Power BI Report Server is now generally available, announced Microsoft during the company’s PASS Summit 2017 in Seattle Oct. 31–Nov. 3.
The software solution from Microsoft allows organizations to store and distribute reports generated by the cloud-based Power BI business intelligence and analytics application in-house rather than on Microsoft’s cloud.
The August 2017 preview version of the software built on the ability to use information from SQL Server Analysis Services data sources (a feature that debuted in June) as the basis of those reports, extending support to all the data sources supported by Power BI.
In the official release of Power BI Report Server, users can now set the data refresh schedules on reports that require connections to other systems to deliver business insights.
“Now, users can set data refresh schedules for their Power BI reports that are using any of over two dozen data sources. This includes all the most popular data sources customers use in the Power BI Service, including SQL Server, Oracle, Excel Workbooks, SAP HANA and many others,” explained Christopher Finlan, senior program manager at Microsoft Power BI, in a Nov. 1 blog post.
“You can even set multiple refresh schedules for each report, enabling even more control around how often you update your data,” Finlan added. Microsoft has also increased the file size limit of file uploads used for the data refresh process to 2GB.
For users seeking to create reports using live source data, Microsoft has added Direct Query support. The feature currently supports SQL Server, Azure SQL Database, Oracle, SAP HANA and SAP BW [Business Warehouse] and Teradata.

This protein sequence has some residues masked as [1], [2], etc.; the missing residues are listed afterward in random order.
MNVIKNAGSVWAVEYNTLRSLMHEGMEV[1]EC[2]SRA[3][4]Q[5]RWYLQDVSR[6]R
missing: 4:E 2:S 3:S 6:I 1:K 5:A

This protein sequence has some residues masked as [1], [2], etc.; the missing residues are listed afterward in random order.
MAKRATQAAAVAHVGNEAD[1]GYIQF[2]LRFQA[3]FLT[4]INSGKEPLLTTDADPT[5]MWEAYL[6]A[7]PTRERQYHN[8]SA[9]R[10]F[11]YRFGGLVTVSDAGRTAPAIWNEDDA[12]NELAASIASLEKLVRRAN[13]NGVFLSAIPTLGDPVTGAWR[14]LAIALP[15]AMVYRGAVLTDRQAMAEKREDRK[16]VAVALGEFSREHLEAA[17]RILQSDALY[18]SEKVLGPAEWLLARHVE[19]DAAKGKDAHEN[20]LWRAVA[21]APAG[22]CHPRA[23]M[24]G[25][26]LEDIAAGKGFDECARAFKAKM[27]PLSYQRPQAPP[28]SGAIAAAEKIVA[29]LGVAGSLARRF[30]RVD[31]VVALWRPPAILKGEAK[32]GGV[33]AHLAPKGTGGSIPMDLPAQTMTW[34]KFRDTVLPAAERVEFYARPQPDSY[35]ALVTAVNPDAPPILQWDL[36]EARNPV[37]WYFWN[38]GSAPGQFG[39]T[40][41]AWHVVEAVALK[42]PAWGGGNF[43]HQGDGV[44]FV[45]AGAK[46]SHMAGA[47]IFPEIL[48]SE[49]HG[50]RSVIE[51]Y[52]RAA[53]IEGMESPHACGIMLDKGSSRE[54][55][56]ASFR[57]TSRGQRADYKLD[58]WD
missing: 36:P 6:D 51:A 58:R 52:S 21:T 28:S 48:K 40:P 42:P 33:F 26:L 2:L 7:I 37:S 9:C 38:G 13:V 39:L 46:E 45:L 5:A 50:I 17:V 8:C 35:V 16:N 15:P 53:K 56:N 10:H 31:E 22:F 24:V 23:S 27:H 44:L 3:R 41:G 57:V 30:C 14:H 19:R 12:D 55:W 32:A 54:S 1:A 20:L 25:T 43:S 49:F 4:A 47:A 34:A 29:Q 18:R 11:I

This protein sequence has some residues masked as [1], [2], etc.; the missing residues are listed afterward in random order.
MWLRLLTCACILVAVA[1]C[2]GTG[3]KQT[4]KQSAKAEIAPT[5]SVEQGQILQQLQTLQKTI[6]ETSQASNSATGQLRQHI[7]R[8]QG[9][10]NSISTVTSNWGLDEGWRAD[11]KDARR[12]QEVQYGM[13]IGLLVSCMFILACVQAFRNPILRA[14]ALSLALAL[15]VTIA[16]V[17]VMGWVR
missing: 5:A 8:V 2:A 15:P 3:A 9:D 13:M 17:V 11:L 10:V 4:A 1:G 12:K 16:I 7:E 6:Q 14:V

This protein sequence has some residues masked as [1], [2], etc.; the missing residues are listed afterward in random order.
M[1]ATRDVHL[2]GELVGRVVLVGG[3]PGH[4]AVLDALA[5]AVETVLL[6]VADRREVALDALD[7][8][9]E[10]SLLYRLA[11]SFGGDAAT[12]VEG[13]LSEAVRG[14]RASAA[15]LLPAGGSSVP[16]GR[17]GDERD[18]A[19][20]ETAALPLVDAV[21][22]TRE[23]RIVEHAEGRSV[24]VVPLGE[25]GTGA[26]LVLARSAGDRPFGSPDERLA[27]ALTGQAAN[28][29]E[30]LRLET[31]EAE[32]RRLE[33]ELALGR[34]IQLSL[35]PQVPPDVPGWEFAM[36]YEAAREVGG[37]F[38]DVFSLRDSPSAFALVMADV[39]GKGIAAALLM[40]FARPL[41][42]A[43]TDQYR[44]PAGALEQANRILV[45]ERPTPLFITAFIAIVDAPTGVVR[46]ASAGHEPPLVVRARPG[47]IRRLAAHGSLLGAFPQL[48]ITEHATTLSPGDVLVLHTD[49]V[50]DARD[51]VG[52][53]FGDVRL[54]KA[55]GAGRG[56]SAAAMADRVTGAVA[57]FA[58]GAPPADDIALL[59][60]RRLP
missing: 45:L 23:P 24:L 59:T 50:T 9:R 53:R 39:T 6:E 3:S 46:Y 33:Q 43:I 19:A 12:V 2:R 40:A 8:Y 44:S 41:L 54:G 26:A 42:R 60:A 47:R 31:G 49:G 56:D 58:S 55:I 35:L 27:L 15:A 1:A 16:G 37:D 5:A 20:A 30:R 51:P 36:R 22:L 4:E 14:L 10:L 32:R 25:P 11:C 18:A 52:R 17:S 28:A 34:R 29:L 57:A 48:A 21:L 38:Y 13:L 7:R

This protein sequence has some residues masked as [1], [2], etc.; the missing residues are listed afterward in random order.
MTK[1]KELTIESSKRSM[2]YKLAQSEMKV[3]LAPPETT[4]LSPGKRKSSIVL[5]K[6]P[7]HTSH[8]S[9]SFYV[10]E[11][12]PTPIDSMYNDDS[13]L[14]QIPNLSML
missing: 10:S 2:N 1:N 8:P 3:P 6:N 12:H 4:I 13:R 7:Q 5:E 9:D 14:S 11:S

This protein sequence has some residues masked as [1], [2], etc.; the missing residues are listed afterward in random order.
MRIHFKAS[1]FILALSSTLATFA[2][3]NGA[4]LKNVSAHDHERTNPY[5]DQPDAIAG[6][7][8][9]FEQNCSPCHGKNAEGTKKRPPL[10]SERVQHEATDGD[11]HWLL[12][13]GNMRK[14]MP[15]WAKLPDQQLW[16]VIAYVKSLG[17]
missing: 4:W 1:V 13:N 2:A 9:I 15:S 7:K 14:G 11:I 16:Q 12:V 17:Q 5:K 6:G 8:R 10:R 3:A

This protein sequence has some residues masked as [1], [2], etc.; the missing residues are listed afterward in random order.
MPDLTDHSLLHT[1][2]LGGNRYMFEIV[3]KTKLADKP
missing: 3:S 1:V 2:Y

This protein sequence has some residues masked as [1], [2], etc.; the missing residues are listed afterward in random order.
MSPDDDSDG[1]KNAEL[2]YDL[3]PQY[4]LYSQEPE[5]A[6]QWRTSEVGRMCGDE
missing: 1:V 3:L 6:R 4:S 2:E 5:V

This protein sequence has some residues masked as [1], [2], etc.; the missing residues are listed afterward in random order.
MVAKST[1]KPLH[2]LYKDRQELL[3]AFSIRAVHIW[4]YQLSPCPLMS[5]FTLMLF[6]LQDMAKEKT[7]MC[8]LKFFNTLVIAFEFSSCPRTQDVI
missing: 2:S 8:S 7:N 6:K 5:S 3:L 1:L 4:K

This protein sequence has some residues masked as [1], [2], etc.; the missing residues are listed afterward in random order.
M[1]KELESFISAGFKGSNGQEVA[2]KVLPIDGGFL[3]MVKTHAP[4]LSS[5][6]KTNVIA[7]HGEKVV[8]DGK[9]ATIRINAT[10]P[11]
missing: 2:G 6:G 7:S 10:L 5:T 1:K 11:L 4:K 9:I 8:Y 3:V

Developers can now use the REST API (application programming interface) for Power BI Report server to extend the software’s capabilities. The API, a successor to ReportingService2010 SOAP API, has been extended to support the variety of report types in supported in the new software.
Meanwhile, Microsoft is working to build on Power BI’s “viral” growth to help businesses instill a “data culture” within their organizations, said Kamal Hathi general manager at Microsoft Power BI. More than 11.5 million data models are hosted on the service, with an estimated 30,000 being added daily, according to the company’s figures. Power BI also handles two million report and dashboard queries per hour.
“Data is the currency of decision making, it’s the currency of power,” Hathi told eWEEK. “Insights on data is true power,” not the interpersonal and office politics that often stand in the way of successful business outcomes.
“It’s all about data and insights, and that’s a data culture,” he added, noting that Microsoft’s recent successes are due, in part, to the widespread internal use of Power BI at the company and the data culture it enables.
One way Microsoft is helping businesses create successful data cultures of their own is by embracing one of the most enduring traditions in practically all types of cultures—storytelling.
With the In Power BI Desktop report and dashboard authoring client software, Microsoft is “adding very sophisticated capabilities around storytelling,” Hathi said. “We enable you to go up and not just work with charts, but build compelling data stories” that can be used to create easy-to-follow presentations.